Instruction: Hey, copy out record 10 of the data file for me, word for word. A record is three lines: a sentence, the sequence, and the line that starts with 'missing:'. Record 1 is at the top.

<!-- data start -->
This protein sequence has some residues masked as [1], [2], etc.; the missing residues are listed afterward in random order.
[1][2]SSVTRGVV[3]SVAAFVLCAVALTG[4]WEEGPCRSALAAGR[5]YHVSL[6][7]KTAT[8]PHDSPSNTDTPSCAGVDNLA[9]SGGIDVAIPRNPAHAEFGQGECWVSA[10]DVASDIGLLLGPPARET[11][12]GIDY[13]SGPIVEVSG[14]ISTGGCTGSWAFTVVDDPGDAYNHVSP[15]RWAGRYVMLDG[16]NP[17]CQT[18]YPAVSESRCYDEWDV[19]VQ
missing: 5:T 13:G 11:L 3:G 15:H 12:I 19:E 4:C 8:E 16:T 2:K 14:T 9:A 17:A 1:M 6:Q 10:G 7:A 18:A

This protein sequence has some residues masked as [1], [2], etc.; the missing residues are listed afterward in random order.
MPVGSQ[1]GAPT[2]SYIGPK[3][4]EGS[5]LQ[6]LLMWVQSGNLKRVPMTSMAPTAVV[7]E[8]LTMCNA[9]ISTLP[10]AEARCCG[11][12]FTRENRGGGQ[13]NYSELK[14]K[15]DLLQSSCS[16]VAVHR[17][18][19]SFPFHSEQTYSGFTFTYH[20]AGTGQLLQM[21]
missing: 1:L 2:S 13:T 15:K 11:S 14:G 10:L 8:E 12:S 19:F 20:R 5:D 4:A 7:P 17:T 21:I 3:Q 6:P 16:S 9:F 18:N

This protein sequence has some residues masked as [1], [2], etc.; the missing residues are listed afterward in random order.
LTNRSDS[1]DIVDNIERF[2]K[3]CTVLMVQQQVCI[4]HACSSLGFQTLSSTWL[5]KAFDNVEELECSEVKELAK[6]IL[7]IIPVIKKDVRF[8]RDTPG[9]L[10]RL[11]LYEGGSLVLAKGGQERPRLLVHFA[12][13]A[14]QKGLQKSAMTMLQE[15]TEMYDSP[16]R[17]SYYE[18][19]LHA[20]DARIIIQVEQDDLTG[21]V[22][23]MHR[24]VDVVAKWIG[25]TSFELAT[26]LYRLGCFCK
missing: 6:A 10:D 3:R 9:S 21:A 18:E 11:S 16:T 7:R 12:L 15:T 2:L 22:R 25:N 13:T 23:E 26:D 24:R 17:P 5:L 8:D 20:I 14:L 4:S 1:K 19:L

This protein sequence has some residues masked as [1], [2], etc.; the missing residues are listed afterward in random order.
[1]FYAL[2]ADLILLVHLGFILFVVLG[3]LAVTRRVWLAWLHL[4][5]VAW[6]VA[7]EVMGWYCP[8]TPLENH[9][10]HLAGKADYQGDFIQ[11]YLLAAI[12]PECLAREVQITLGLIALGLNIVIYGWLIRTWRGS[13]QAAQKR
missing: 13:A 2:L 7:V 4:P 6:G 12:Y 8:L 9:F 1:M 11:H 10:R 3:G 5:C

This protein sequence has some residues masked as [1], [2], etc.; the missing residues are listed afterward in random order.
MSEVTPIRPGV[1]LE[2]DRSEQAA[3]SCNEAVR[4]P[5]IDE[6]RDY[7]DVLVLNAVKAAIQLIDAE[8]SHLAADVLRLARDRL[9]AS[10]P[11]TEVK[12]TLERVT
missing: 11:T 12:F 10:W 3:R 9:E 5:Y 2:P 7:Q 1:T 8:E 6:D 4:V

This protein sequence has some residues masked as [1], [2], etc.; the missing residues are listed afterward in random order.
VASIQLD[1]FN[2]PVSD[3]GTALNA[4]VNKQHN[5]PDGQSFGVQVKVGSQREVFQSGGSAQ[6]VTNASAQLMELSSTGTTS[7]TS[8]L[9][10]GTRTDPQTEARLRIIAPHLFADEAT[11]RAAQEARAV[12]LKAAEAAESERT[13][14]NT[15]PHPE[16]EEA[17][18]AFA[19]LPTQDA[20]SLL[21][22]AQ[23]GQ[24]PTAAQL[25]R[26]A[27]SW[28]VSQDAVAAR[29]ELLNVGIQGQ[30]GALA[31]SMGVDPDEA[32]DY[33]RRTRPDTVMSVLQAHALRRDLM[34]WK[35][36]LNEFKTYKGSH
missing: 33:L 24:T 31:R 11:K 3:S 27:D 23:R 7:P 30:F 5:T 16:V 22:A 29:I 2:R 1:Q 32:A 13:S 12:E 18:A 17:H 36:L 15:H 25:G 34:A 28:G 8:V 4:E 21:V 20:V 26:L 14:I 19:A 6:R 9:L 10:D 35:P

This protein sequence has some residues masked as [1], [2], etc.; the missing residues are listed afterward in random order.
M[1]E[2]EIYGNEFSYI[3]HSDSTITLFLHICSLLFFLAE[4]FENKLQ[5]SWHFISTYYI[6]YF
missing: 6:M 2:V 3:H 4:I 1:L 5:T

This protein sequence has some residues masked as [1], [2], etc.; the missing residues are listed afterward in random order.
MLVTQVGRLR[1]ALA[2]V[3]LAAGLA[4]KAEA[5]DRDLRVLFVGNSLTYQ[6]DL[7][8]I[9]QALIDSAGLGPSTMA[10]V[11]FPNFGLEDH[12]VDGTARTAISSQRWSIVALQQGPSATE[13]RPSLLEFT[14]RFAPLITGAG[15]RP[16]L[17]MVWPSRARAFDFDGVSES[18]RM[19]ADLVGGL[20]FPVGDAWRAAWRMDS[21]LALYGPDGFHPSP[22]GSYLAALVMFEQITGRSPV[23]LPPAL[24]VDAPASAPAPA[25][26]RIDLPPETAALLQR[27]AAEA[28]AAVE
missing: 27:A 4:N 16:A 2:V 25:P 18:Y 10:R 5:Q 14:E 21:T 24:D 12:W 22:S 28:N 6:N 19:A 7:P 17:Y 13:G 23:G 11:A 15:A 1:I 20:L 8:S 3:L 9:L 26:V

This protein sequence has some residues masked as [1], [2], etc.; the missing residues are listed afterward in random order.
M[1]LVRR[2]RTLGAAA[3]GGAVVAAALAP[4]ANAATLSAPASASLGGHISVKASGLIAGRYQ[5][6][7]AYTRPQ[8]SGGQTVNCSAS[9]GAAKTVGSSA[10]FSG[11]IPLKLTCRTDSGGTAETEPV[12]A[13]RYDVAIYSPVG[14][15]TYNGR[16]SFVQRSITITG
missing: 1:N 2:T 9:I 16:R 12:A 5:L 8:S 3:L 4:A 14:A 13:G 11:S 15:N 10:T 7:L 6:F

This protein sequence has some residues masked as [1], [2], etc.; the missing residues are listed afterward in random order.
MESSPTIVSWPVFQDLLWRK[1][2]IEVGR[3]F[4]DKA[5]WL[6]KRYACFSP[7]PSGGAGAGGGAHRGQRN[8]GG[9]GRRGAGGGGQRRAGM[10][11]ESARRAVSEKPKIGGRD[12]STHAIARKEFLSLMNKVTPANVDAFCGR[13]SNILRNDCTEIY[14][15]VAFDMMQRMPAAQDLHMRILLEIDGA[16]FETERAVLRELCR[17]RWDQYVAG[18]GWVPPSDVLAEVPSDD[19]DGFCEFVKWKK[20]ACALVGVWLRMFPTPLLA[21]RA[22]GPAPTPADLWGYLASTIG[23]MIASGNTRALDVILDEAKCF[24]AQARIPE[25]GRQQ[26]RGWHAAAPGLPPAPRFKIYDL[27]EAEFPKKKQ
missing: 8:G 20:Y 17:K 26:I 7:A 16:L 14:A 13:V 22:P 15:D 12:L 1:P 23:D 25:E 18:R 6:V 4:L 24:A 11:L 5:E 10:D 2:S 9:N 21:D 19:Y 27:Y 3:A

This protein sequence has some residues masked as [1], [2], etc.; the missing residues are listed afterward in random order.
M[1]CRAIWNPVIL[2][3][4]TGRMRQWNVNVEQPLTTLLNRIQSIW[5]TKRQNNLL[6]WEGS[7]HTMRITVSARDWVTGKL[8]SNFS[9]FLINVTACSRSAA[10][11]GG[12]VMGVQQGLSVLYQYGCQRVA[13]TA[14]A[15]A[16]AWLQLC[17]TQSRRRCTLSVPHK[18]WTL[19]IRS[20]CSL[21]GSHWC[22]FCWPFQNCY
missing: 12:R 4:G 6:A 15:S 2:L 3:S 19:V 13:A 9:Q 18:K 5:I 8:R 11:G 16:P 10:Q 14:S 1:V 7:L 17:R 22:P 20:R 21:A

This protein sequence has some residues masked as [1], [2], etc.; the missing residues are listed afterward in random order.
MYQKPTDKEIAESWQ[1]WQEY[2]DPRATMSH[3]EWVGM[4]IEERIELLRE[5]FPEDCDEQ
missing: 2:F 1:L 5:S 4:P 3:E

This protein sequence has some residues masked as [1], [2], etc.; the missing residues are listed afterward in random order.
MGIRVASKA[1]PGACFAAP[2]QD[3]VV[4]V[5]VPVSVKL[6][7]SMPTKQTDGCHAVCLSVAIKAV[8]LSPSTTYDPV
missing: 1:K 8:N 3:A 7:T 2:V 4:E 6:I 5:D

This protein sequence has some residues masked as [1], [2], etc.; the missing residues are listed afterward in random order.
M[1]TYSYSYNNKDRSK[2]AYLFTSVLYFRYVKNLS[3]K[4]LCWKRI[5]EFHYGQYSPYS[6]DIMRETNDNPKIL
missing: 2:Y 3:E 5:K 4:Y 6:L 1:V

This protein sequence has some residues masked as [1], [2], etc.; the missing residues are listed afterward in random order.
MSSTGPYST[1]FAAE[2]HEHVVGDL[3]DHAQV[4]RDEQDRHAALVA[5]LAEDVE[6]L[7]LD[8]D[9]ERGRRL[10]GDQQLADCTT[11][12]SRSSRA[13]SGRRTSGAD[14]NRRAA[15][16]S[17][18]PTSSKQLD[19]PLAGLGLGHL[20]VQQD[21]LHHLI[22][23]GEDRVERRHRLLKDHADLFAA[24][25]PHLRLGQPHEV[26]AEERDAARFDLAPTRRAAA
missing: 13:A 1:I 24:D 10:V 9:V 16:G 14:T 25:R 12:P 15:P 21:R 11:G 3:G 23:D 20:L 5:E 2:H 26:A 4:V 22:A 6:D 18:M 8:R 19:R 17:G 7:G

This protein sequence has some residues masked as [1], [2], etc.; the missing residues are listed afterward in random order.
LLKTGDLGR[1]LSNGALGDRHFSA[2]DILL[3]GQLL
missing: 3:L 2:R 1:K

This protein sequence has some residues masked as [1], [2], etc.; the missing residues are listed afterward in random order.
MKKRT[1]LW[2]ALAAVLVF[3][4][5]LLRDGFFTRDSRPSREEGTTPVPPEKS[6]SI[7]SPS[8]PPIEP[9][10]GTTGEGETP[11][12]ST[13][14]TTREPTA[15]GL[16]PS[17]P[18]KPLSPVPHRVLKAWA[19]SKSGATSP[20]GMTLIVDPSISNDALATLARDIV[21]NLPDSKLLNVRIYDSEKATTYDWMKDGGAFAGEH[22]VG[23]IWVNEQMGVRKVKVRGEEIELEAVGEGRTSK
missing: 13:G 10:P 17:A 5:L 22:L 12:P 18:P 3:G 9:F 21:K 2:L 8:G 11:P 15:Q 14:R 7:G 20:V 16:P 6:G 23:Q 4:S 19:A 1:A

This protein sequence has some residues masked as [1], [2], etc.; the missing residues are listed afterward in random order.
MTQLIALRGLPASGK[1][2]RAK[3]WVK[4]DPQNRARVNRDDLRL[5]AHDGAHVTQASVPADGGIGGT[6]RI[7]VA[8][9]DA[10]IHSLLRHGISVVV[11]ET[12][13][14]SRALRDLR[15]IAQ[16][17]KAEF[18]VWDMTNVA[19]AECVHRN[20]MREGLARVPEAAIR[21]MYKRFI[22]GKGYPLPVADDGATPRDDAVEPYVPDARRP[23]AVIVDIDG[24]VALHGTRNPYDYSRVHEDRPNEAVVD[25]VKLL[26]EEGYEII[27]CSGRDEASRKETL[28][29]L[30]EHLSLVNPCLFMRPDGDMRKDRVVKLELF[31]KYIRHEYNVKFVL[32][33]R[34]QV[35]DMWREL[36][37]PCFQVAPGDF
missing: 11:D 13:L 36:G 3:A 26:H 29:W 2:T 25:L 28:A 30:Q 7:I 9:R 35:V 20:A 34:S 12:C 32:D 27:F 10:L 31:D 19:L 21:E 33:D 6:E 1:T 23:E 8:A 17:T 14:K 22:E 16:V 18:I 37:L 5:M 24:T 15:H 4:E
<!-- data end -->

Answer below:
This protein sequence has some residues masked as [1], [2], etc.; the missing residues are listed afterward in random order.
MESSPTIVSWPVFQDLLWRK[1][2]IEVGR[3]F[4]DKA[5]WL[6]KRYACFSP[7]PSGGAGAGGGAHRGQRN[8]GG[9]GRRGAGGGGQRRAGM[10][11]ESARRAVSEKPKIGGRD[12]STHAIARKEFLSLMNKVTPANVDAFCGR[13]SNILRNDCTEIY[14][15]VAFDMMQRMPAAQDLHMRILLEIDGA[16]FETERAVLRELCR[17]RWDQYVAG[18]GWVPPSDVLAEVPSDD[19]DGFCEFVKWKK[20]ACALVGVWLRMFPTPLLA[21]RA[22]GPAPTPADLWGYLASTIG[23]MIASGNTRALDVILDEAKCF[24]AQARIPE[25]GRQQ[26]RGWHAAAPGLPPAPRFKIYDL[27]EAEFPKKKQ
missing: 8:G 20:Y 17:K 26:I 7:A 16:L 14:A 13:V 22:P 15:D 12:L 1:P 23:D 25:E 18:R 6:V 4:L 24:A 11:L 5:E 10:D 2:S 9:N 21:D 19:Y 27:Y 3:A